Womack, a six-time Country Music Association award winner, followed with her hits like “Never Again, Again,” “A Little Past Little Rock,” and “Ashes by Now.”

Her voice sounded particularly pleasing on Buddy and Julie Miller’s “Does My Ring Burn Your Finger,” a cover of George Jones’ “You’re Still on My Mind,” and her mega-hit “I Hope You Dance.”

Robinson, the former lead singer of the Black Crowes, opened his set with Hank Ballard and the Midnighters’ classic “Let’s Go, Let’s Go, Let’s Go” and continued with his mixture of psychedelic rock, blues, and Southern rock with five songs from his band’s latest album, “Anyway You Love, We Know How You Feel.”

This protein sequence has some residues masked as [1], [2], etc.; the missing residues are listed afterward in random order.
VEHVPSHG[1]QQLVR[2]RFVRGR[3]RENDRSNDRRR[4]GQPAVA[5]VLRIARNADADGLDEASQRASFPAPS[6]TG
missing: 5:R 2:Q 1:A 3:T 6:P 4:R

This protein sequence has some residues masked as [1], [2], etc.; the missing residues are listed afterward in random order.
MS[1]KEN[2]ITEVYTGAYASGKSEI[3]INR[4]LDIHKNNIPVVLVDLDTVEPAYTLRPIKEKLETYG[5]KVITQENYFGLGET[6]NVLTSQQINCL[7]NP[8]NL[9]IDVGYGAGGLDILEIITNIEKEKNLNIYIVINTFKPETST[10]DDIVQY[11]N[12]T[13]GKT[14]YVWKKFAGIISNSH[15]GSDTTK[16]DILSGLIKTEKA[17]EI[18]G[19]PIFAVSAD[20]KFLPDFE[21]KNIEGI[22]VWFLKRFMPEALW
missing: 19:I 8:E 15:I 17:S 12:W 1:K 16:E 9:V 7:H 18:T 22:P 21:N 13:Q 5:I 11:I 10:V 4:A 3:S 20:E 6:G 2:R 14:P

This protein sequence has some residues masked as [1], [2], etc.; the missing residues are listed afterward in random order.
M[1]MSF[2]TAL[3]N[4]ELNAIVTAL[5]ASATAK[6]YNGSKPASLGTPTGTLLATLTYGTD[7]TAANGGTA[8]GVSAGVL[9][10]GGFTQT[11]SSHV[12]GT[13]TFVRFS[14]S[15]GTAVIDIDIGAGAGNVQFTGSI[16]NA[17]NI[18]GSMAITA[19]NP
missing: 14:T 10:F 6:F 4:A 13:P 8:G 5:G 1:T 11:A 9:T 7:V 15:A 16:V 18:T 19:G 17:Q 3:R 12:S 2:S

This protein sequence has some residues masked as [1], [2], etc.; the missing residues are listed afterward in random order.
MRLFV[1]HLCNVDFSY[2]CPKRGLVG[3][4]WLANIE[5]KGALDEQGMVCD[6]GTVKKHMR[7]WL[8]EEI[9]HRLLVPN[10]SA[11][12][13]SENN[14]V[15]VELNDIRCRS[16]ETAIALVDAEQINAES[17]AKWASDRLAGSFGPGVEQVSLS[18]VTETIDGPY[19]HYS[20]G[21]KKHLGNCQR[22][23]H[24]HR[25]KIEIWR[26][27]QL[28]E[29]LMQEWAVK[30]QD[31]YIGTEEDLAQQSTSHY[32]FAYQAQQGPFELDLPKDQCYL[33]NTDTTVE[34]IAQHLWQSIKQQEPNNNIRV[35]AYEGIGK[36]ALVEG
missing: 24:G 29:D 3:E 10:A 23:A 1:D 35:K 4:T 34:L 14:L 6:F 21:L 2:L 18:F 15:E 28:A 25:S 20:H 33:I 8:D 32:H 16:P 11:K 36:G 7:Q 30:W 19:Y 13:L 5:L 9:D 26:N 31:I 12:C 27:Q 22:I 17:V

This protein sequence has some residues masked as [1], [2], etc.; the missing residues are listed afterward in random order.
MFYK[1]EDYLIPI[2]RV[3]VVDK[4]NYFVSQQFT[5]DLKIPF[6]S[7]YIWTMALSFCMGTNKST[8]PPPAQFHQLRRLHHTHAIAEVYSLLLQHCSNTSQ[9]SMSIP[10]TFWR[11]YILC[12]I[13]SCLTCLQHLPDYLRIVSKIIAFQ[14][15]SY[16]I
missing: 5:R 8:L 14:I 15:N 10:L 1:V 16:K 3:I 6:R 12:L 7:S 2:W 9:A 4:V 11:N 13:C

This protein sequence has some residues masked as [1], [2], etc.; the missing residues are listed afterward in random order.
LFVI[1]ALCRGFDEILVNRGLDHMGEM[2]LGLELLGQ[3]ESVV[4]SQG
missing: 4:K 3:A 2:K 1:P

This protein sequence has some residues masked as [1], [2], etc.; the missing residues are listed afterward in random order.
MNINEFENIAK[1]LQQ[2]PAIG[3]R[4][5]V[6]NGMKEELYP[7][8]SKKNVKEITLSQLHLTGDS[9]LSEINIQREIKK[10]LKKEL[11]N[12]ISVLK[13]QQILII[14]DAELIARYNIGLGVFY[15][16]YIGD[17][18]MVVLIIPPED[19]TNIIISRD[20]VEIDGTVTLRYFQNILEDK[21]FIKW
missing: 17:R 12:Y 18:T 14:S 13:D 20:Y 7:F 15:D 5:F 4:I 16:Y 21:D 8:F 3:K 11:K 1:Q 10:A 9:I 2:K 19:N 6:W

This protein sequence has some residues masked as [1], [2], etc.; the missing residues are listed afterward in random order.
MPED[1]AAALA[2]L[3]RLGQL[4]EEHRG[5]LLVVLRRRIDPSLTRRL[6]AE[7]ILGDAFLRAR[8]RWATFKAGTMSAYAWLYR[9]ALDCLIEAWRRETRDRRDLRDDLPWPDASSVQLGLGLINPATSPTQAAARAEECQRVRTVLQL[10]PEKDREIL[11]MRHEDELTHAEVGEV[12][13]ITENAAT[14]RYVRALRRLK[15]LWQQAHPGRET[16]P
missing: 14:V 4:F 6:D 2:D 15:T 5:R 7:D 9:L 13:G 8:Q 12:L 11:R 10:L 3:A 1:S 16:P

Unlike his brother Rich’s appearance on the mountain at August’s Peach Music Festival, Robinson’s set did not include anything from his previous band. Instead, he focused on the music he has been creating with his Brotherhood, including guitarist Neal Casal (Ryan Adams, Hard Working Americans), drummer Tony Leone (Phil & Friends, Levon Helm), and fellow Crowe Adam MacDougall on keyboards.

Highlights included “Leave My Guitar Alone” and “Narcissus Soaking Wet” from the new album, a cover of Bob Dylan’s “It’s All Over Now, Baby Blue,” and the set-closer “Rosalee” from CRB’s first album, “Big Moon Ritual.”

Crow then took the festival in a more mainstream direction with a hit-filled, 65-minute set, starting with “Everyday Is a Winding Road” and “A Change Would Do You Good,” both from her 1996 self-titled second album.